The Stadio Artemio Franchi is the amazing home venue of the Italian football club ACF Fiorentina. This club is based in Florence, the capital city of the Tuscany Region in central Italy. It’s one of the oldest stadiums on this list because it first opened its doors in the year 1931.
The most distinctive feature of this wonderful stadium in Italy is the enormous concrete tower that holds the stadium’s flagstaff. This tower stands 70 meters (230 feet) tall and is called “The Tower of Marathon.” The stadium was renamed from “Comunale” to its current name in honor of Artemio Franchi (1922-1983) in 1991. He was the president of the Italian Football Federation and a native of Florence.
6. Juventus Stadium
- Location: Turin
- Capacity: 41,507
The Juventus Stadium is officially known as the “Allianz Stadium.” It’s located in the Vallette neighborhood of Turin and is the home of one of the most successful Italian football clubs in recent years, Juventus F.C.
To build this stadium, the former Stadio delle Alpi had to be demolished in the late 2000s. The magnificent new football temple was constructed between 2009 and 2011 for €155 million. It’s the first modern stadium in Italy that is completely club-owned and one of only 4 stadiums in Europe defined as a UEFA Category 4.
7. Stadio San Filippo
- Location: Messina
- Capacity: 38,722
Stadio San Filippo is a remarkable stadium in the city of Messina, the third-largest city on the Italian island of Sicily. It’s the home of the Italian football club A.C.R. Messina which players in the lower levels of the Italian football league system.
The stadium was planned to be constructed in the early 1990s but it wasn’t completed until the year 2004. This modern venue replaced the completely outdated Stadio Comunale Giovanni Celeste which holds just 11,900 spectators. The old stadium still serves as the home venue of S.S.D. Città di Messina.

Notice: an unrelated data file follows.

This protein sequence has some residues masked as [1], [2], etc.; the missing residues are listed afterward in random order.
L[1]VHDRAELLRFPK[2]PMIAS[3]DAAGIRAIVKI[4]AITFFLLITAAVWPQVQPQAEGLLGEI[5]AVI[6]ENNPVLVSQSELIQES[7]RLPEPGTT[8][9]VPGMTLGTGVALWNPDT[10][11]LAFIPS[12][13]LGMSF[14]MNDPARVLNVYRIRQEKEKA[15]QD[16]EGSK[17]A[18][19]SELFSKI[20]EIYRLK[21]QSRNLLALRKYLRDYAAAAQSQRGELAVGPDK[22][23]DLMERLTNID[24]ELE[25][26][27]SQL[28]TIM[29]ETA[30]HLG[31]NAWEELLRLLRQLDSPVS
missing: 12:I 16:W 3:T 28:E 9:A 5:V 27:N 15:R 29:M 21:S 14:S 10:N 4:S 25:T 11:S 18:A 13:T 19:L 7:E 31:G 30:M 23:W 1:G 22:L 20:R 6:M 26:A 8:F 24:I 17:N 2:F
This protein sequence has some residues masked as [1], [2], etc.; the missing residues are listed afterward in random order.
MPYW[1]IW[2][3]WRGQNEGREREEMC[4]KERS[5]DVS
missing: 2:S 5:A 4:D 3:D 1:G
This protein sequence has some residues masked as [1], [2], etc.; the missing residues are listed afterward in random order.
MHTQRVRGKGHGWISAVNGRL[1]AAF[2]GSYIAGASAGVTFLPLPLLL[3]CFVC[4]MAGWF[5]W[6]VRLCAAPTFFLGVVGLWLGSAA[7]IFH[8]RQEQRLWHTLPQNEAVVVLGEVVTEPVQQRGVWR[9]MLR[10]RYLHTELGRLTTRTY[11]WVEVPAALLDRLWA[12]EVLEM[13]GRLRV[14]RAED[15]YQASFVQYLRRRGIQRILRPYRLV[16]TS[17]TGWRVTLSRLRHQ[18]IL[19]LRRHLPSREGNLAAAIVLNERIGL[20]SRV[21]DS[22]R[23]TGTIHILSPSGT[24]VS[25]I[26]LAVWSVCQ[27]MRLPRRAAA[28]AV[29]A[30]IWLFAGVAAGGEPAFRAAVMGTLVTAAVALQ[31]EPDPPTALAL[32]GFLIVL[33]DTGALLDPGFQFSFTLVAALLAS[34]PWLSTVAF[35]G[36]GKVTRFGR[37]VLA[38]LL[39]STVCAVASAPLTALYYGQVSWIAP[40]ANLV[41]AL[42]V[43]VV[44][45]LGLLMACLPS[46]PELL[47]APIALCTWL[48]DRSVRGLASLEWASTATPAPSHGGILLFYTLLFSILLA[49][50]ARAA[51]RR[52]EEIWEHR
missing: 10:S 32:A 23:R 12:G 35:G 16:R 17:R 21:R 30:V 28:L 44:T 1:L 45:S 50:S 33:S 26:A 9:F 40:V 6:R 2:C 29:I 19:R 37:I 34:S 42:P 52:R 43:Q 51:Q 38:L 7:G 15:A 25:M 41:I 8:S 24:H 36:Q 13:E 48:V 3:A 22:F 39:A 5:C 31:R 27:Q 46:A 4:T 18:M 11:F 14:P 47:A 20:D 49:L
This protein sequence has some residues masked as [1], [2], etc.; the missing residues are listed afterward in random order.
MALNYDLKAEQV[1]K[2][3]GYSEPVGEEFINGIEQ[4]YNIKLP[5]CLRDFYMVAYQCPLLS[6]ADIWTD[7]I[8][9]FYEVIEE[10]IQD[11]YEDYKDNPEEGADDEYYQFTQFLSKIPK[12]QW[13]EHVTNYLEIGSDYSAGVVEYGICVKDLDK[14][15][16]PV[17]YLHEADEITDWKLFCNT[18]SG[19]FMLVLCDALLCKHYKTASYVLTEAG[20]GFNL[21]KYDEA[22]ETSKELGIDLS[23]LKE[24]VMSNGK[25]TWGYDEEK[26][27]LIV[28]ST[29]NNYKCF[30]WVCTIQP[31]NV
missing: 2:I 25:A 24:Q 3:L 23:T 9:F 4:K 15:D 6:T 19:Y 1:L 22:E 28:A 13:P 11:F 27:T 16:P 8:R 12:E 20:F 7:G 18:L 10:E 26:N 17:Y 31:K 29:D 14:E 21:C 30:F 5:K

8. Stadio Renato Dall’Ara
- Location: Bologna
- Capacity: 38,279
Stadio Renato Dall’Ara is the magnificent home venue of the Italian football club Bologna F.C. 1909. The stadium was completed in the year 1927 and was named after Renato Dall’Ara (1892-1964), a man who served as the President of Bologna F.C. for over thirty years.
The stadium was the venue of both the 1934 FIFA World Cup and the 1990 FIFA World Cup which is quite remarkable. It’s another stadium thét features a distinctive tower in the central part of one of the stands and is also frequently used for concerts.
9. Stadio Luigi Ferraris
- Location: Genoa
- Capacity: 36,599
The Stadio Luigi Ferraris is commonly referred to as the “Marassi, ” a reference to the densely populated neighborhood in Genoa where it is located. It’s the amazing home venue of both local football clubs Genoa C.F.C. and U.C. Sampdoria.
It’s one of the oldest stadiums in Itlay that is still used for football today because it first opened its doors in 1911. This notion is emphasized by the fact that it was named in honor of Luigi Ferraris, an Italian football player who died as a soldier during the First World War. The stadium got its current modern appearance in 1989 to get ready for the 1990 FIFA World Cup.
10. Stadio Renzo Barbera
- Location: Palermo
- Capacity: 36,365
Stadio Renzo Barbera is the home stadium of Palermo F.C., the home club of the capital and largest city on the Italian island of Sicily. It’s another stadium that was completed during the Fascist era in 1932 and was originally named the “Stadio Littorio,” a reference to the fasces symbol.
The stadium was renamed in 2002 in honor of Renzo Barbera (1920-2002), the president of the local football club between 1970 and 1980. The imposing stadium was also renovated in 1989 and hosted three games of the 1990 FIFA World Cup.